We all have a desire to explore. It’s in our nature as human beings to seek out novel things, both the conceptual and the physical. To be human is to be an explorer.
Virtual worlds give us an opportunity to explore and discover new environments filled with new people. And given the malleable nature of virtual worlds, we can design these environments in ways to specifically encourage exploration.
But trying to encourage people to explore by design is tricky. Read on for some thoughts and examples.
As you may have noticed, I haven’t blogged for about a month. I was also quiet on Twitter. The primary reason for this was a nasty bug that knocked me off my feet for a few weeks, and while I recovered I took the time to pretty much unplug from the online world.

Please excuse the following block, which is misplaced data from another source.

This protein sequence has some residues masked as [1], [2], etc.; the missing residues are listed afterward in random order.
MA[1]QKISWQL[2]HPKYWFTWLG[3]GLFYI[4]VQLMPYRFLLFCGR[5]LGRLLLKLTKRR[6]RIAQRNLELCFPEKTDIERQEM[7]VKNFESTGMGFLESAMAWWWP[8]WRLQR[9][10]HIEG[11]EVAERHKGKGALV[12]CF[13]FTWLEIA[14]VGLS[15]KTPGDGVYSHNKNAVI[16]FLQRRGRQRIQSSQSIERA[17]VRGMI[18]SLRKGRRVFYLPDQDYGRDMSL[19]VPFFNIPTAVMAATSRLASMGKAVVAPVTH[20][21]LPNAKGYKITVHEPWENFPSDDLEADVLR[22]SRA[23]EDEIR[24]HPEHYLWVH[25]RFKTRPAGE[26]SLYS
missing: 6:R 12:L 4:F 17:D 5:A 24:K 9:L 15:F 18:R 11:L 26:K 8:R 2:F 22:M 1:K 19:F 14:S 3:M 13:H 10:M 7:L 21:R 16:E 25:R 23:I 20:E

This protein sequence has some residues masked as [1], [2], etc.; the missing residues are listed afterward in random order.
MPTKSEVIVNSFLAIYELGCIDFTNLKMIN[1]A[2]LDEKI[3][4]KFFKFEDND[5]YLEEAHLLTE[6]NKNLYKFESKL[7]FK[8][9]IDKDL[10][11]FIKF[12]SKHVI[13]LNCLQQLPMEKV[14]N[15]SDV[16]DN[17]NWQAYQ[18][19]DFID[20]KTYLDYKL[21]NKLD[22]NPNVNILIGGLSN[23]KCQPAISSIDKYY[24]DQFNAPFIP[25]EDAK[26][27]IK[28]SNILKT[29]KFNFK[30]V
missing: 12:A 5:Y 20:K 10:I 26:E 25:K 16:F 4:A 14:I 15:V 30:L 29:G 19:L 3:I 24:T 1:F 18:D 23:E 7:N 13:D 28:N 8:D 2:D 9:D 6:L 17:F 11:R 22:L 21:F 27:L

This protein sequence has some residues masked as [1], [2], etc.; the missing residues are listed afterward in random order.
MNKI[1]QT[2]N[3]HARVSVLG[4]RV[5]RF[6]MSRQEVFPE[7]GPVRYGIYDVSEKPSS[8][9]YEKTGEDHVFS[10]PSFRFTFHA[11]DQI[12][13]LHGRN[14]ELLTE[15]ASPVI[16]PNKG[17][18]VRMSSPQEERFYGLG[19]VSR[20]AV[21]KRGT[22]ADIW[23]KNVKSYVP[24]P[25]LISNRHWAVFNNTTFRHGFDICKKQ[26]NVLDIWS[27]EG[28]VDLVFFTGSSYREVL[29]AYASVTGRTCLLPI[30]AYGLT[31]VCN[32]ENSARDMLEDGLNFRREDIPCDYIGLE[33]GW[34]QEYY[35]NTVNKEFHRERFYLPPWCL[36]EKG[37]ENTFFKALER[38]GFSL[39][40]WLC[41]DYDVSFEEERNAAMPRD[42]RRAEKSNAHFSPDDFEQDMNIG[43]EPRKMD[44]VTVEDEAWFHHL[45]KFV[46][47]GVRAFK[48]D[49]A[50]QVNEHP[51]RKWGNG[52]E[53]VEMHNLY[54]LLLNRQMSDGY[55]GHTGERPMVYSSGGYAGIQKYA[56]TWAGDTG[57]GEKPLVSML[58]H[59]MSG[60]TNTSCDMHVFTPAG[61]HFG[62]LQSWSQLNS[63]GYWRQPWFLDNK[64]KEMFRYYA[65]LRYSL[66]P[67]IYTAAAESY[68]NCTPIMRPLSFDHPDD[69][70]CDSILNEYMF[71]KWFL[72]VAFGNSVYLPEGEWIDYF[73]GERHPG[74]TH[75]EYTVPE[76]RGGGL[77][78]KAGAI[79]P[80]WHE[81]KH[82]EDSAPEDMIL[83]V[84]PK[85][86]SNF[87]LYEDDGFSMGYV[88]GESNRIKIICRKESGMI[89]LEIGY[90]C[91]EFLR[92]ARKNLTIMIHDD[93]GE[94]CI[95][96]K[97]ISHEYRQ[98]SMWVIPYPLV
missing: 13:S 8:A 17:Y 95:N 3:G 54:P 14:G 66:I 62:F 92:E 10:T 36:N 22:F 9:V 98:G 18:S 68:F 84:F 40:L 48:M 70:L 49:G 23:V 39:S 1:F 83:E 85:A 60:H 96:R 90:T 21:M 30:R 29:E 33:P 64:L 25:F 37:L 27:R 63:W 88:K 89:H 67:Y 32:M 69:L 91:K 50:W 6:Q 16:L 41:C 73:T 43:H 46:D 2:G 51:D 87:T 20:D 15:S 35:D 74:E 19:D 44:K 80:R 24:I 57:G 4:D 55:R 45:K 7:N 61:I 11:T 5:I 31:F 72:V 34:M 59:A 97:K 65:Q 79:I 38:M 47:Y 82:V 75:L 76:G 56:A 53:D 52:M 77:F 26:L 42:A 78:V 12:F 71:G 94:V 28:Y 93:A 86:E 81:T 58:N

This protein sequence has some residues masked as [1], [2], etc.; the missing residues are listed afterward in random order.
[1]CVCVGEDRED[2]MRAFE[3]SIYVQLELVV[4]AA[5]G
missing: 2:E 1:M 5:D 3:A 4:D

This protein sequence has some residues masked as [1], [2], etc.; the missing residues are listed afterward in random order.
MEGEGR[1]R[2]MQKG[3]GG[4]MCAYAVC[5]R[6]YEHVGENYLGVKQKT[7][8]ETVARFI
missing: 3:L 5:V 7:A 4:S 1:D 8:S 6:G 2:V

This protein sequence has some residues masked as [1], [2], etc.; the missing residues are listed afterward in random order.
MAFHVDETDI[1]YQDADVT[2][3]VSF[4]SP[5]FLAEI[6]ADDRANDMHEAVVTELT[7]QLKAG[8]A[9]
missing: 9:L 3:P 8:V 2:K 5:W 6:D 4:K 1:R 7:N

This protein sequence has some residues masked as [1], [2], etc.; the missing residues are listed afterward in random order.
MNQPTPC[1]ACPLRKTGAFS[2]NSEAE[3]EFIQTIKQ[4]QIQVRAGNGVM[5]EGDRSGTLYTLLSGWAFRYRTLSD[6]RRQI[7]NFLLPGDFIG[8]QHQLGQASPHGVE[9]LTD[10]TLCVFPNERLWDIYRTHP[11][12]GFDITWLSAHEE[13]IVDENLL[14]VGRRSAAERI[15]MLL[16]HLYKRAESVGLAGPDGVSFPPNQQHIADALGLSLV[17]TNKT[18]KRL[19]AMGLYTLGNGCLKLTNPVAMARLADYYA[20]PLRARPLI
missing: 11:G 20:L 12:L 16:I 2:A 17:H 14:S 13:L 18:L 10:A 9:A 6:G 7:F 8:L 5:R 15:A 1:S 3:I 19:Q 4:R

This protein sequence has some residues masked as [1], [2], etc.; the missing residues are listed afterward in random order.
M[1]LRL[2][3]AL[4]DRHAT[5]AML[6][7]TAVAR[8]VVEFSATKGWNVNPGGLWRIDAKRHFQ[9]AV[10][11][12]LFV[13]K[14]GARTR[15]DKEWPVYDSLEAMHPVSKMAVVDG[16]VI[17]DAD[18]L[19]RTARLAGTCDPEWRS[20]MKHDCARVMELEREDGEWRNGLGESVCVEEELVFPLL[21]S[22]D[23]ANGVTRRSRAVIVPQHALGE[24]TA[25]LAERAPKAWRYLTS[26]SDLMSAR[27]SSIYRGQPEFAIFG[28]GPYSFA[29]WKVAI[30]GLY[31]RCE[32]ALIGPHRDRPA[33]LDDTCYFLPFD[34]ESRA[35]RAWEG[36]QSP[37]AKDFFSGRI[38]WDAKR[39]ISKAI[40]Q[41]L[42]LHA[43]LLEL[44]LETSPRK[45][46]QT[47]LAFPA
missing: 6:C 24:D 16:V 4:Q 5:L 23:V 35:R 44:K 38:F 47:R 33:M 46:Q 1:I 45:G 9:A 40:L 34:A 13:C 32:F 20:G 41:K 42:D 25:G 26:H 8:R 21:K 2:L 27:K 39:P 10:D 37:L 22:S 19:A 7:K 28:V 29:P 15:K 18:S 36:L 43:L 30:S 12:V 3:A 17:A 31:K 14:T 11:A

Occasionally decoupling from the endless flow of online information gives me a chance to focus on new things without interruption. I spent my offline time reading books on various subjects and deeply immersing myself in the narrative of a couple video games.
While my illness bug is happily gone, my writing bug has happily returned. My next few blog posts will be about some insights I had into the nature of engagement in virtual worlds, games, and immersive stories. But for now, I’ll share some thoughts about the current situation with educators and non-profits in Second Life.